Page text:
the best question to ask with things like this is usually "what problem does it solve?" if theres an answer, you might go on to ask, "and does it actually solve it?" its surprising how many times the first answer is "none," and the second "no."
man, i wish i could edit my posts. one, b... sheesh. is there a way to edit from iphone/ipad? anyone know?
well, i guess i'll finally get serious about using irc. only used it once, when doing one of my many restores, using a mac for the first time ever and getting stuck. problem was i needed someting to ooen zip files or some such. i forget now. i was desperate and finally grabbed some irc client and ... ended up figuring out what was holding things up myself. after driving everyone in the place crazy first. lol.
Here is something I found in Google groups that you might be interested in reading.

CopyLion Jul 24 09:42PM -0700 ^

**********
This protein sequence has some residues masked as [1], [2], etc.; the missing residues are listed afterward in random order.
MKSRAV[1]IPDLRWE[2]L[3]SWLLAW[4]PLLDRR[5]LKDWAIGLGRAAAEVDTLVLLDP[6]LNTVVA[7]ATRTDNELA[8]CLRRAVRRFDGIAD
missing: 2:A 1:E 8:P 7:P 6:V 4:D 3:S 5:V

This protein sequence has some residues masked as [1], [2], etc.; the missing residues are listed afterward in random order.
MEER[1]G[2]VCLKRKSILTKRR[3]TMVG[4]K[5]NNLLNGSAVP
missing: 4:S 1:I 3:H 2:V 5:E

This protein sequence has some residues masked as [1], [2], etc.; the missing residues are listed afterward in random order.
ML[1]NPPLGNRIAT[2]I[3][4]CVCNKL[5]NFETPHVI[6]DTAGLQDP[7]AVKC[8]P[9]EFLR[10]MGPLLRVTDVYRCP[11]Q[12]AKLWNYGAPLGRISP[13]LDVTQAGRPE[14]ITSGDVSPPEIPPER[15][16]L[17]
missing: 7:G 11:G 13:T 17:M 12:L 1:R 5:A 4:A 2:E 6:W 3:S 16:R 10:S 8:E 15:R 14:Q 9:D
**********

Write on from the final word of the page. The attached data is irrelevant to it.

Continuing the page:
After 4 days I can finally enter this forum instead of getting 404s, so I am
going to move something from the Help Forum and my email outbox to here.
And the bad news is, after I sent like 3 emails and submitted 2 requests,
Google seems to insist they are right, ignored all those evidences and
source I provided to them. During these days a few more people I know got
suspended too for the same reason.

Here's the full story, read this if you want to know more background

I am quoting the most important parts here, as a very quick introduction to
the situation Hong Kong people like me faced.* We got suspended for using
combined names (English given names, English nicknames or well-known net